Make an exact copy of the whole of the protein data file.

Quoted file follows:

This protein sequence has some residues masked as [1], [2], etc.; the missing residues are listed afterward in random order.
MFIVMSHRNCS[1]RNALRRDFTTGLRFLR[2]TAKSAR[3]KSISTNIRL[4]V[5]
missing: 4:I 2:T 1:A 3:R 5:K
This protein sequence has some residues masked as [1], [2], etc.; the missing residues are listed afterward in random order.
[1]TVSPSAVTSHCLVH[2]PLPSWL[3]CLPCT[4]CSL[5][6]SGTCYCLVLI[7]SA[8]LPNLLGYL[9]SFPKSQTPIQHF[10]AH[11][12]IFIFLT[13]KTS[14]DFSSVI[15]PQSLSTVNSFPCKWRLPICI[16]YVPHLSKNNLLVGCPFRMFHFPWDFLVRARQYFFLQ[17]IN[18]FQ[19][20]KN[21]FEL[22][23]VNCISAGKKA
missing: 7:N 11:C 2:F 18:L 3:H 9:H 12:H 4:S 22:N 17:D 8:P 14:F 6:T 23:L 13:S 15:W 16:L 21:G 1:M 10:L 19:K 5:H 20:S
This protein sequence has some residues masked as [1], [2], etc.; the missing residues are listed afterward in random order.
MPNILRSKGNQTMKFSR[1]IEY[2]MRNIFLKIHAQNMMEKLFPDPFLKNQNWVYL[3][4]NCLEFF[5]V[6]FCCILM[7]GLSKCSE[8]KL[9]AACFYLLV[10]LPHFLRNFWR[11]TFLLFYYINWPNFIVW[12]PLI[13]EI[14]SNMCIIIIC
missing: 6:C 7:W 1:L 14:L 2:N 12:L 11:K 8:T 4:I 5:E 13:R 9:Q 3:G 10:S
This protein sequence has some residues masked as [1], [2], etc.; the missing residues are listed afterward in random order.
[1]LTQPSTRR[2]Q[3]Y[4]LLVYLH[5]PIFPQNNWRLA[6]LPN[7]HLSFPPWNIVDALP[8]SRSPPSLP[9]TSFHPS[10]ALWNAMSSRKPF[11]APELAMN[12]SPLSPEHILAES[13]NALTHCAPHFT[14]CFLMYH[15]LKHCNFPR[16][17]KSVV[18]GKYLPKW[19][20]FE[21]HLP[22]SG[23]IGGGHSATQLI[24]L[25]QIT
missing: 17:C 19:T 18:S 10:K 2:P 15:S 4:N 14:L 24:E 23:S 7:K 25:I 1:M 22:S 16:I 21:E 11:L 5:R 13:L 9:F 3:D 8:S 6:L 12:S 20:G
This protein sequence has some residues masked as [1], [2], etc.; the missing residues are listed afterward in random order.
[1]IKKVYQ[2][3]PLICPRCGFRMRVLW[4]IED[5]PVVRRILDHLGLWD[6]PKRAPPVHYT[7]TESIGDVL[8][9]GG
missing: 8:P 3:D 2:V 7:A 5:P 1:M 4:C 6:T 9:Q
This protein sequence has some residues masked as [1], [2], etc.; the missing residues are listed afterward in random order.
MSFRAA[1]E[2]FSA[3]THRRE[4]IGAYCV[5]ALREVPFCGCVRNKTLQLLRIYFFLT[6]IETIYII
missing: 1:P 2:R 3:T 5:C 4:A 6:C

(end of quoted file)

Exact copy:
This protein sequence has some residues masked as [1], [2], etc.; the missing residues are listed afterward in random order.
MFIVMSHRNCS[1]RNALRRDFTTGLRFLR[2]TAKSAR[3]KSISTNIRL[4]V[5]
missing: 4:I 2:T 1:A 3:R 5:K
This protein sequence has some residues masked as [1], [2], etc.; the missing residues are listed afterward in random order.
[1]TVSPSAVTSHCLVH[2]PLPSWL[3]CLPCT[4]CSL[5][6]SGTCYCLVLI[7]SA[8]LPNLLGYL[9]SFPKSQTPIQHF[10]AH[11][12]IFIFLT[13]KTS[14]DFSSVI[15]PQSLSTVNSFPCKWRLPICI[16]YVPHLSKNNLLVGCPFRMFHFPWDFLVRARQYFFLQ[17]IN[18]FQ[19][20]KN[21]FEL[22][23]VNCISAGKKA
missing: 7:N 11:C 2:F 18:L 3:H 9:H 12:H 4:S 22:N 17:D 8:P 14:F 6:T 23:L 13:S 15:W 16:L 21:G 1:M 10:L 19:K 5:H 20:S
This protein sequence has some residues masked as [1], [2], etc.; the missing residues are listed afterward in random order.
MPNILRSKGNQTMKFSR[1]IEY[2]MRNIFLKIHAQNMMEKLFPDPFLKNQNWVYL[3][4]NCLEFF[5]V[6]FCCILM[7]GLSKCSE[8]KL[9]AACFYLLV[10]LPHFLRNFWR[11]TFLLFYYINWPNFIVW[12]PLI[13]EI[14]SNMCIIIIC
missing: 6:C 7:W 1:L 14:L 2:N 12:L 11:K 8:T 4:I 5:E 13:R 9:Q 3:G 10:S
This protein sequence has some residues masked as [1], [2], etc.; the missing residues are listed afterward in random order.
[1]LTQPSTRR[2]Q[3]Y[4]LLVYLH[5]PIFPQNNWRLA[6]LPN[7]HLSFPPWNIVDALP[8]SRSPPSLP[9]TSFHPS[10]ALWNAMSSRKPF[11]APELAMN[12]SPLSPEHILAES[13]NALTHCAPHFT[14]CFLMYH[15]LKHCNFPR[16][17]KSVV[18]GKYLPKW[19][20]FE[21]HLP[22]SG[23]IGGGHSATQLI[24]L[25]QIT
missing: 17:C 19:T 18:S 10:K 2:P 15:S 4:N 14:L 24:E 23:S 7:K 25:I 1:M 22:S 16:I 21:E 11:L 5:R 13:L 9:F 3:D 8:S 6:L 12:S 20:G
This protein sequence has some residues masked as [1], [2], etc.; the missing residues are listed afterward in random order.
[1]IKKVYQ[2][3]PLICPRCGFRMRVLW[4]IED[5]PVVRRILDHLGLWD[6]PKRAPPVHYT[7]TESIGDVL[8][9]GG
missing: 8:P 3:D 2:V 7:A 5:P 1:M 4:C 6:T 9:Q
This protein sequence has some residues masked as [1], [2], etc.; the missing residues are listed afterward in random order.
MSFRAA[1]E[2]FSA[3]THRRE[4]IGAYCV[5]ALREVPFCGCVRNKTLQLLRIYFFLT[6]IETIYII
missing: 1:P 2:R 3:T 5:C 4:A 6:C